A policy activated on an interface overwrites any specified global policies for overlapping classification and actions.

You can remove a traffic policy map from a VLAN by using either of the following methods:

Individually from the last VLAN interface on which you applied the service policy

Globally from all VLAN interfaces in the same context

The ACE automatically resets the associated service policy statistics to provide a new starting point for the service policy statistics the next time that you attach a traffic policy to a specific VLAN interface or globally to all VLAN interfaces in the same context.


Note To apply the policy map to a specific VLAN interface only, see the "Applying a Service Policy to a Specific VLAN Interface" section.


Guidelines and Restrictions

The ACE allows only one policy of a specific feature type to be activated on a given interface and only in the input direction.

Detailed Steps

 
Command
Purpose

Step 1 

config

Example:

host1/Admin# config

host1/Admin(config)#

Enters global configuration mode.

Step 2 

service-policy input policy_name

Example:

host1/Admin(config)# service-policy input 
REMOTE_MGMT_ALLOW_POLICY

Applies the remote access policy map globally to all of the VLANs associated with a context.

The policy_name argument is the name of a previously defined policy map, configured with a previously created policy-map command. The name can be a maximum of 40 alphanumeric characters.

 

no service-policy input policy_name

Example:

host1/Admin(config)# no service-policy input REMOTE_MGMT_ALLOW_POLICY

(Optional) Removes the remote access traffic policy globally from all VLANs associated with a context.

Step 3 

do copy running-config startup-config

Example:

host1/Admin(config)# do copy running-config startup-config

(Optional) Copies the running configuration to the startup configuration.

Step 4 

do show service-policy [policy_name [detail]]

Example:

host1/Admin(config)# do show service-policy REMOTE_MGMT_ALLOW_POLICY

(Optional) Displays service policy statistics for all policy maps or a specific Layer 3 and Layer 4 remote network traffic management policy map.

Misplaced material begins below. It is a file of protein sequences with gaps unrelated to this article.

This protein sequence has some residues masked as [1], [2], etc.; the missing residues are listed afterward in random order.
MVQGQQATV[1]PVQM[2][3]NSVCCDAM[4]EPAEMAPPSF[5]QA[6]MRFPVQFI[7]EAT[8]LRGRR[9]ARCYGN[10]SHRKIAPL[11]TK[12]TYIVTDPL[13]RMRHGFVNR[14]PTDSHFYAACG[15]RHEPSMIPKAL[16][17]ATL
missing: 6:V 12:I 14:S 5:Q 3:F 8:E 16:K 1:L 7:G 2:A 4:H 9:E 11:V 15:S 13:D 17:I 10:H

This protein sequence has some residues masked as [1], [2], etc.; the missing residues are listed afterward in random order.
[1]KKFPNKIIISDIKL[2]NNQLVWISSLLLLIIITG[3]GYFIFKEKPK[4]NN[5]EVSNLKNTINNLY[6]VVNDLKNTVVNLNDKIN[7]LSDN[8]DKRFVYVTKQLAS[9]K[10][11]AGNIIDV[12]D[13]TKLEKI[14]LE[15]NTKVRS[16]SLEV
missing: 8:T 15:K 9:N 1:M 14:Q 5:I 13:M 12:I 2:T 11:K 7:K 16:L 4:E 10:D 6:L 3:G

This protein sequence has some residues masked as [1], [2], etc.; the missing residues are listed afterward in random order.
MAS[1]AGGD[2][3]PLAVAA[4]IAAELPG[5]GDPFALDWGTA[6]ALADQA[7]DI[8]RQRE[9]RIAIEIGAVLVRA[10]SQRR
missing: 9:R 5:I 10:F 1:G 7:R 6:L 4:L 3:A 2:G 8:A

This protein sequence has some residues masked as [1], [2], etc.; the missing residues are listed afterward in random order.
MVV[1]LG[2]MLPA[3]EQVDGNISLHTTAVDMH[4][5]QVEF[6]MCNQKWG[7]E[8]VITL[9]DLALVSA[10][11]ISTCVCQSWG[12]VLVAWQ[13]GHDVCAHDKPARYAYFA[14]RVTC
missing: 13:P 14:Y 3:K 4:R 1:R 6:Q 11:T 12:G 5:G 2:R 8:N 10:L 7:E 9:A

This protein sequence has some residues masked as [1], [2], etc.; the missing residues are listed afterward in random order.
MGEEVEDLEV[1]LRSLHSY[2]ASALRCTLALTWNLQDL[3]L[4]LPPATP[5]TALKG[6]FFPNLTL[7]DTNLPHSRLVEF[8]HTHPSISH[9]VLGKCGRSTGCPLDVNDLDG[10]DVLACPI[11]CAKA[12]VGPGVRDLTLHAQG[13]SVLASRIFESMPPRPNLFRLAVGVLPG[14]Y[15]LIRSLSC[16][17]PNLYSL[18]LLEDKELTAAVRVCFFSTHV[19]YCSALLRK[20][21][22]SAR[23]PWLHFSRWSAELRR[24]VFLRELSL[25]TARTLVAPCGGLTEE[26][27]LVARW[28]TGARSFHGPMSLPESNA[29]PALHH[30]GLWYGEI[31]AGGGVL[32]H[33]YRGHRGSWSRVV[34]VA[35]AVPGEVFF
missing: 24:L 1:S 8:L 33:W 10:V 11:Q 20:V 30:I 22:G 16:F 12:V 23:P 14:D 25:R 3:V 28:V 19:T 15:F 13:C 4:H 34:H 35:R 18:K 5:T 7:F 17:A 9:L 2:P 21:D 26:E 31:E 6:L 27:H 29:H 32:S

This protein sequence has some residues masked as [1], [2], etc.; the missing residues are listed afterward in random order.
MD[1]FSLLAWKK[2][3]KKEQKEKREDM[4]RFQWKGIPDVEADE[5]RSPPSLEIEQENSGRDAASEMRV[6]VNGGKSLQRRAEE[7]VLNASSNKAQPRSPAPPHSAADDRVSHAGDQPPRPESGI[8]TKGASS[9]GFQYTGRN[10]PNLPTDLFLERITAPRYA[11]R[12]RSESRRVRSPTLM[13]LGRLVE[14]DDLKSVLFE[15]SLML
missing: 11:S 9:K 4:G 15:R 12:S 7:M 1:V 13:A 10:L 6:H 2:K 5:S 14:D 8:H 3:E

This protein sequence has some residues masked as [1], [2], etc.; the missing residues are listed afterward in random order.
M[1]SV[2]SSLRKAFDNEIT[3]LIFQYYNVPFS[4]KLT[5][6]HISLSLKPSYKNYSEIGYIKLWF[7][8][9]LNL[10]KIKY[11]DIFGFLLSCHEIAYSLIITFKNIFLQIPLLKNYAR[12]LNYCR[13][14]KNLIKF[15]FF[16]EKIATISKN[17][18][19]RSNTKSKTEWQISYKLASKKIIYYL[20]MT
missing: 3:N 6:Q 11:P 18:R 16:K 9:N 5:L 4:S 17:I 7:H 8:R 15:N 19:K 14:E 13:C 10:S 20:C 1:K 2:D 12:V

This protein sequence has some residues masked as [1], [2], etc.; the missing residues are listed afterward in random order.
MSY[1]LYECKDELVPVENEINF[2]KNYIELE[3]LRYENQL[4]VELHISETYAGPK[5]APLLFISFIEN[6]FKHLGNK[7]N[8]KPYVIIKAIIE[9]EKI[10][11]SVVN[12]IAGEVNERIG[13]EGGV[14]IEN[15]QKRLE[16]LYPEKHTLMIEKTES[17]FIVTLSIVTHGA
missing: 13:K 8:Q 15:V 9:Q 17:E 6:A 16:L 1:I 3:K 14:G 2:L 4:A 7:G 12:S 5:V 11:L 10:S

The keywords, options, and arguments are as follows:

policy_name—(Optional) Existing policy map that is currently in service (applied to an interface) as an unquoted text string with a maximum of 64 alphanumeric characters. If you do not enter the name of an existing policy map, the ACE displays information and statistics for all policy maps.

detail—(Optional) Displays a more detailed listing of policy map statistics and status information.

Note The ACE updates the counters that the show service-policy command displays after the applicable connections are closed.

Step 5 

do clear service-policy policy_name

Example:

host1/Admin(config)# do clear service-policy REMOTE_MGMT_ALLOW_POLICY

(Optional) Clears the service policy statistics for a policy map.

For the policy_name argument, enter the identifier of an existing policy map that is currently in service (applied to an interface).

Applying a Service Policy to a Specific VLAN Interface

This section describes how to apply a previously created policy map to a specific VLAN interface. A policy activated on an interface overwrites any specified global policies for overlapping classification and actions.

You can remove a traffic policy map from a VLAN by using either of the following methods:

Individually from the last VLAN interface on which you applied the service policy

Globally from all VLAN interfaces in the same context (see the "Applying a Service Policy Globally to All VLAN Interfaces in the Same Context" section).

The ACE automatically resets the associated service policy statistics to provide a new starting point for the service policy statistics the next time that you attach a traffic policy to a specific VLAN interface or globally to all VLAN interfaces in the same context.


Note To apply the policy map globally to all VLAN interfaces in the same context, see the "Applying a Service Policy Globally to All VLAN Interfaces in the Same Context" section.


Guidelines and Restrictions

The ACE allows only one policy of a specific feature type to be activated on a given interface and only in the input direction.

Detailed Steps

 
Command
Purpose

Step 1 

config

Example:

host1/Admin# config

host1/Admin(config)#

Enters global configuration mode.

Step 2 

interface vlan number

Example:

host1/Admin(config)# interface vlan 50
host1/Admin(config-if)#

(Optional) Specifies the VLAN to which the remote access policy map is to be applied.

The number argument specifies the VLAN.

This command enters the interface configuration mode.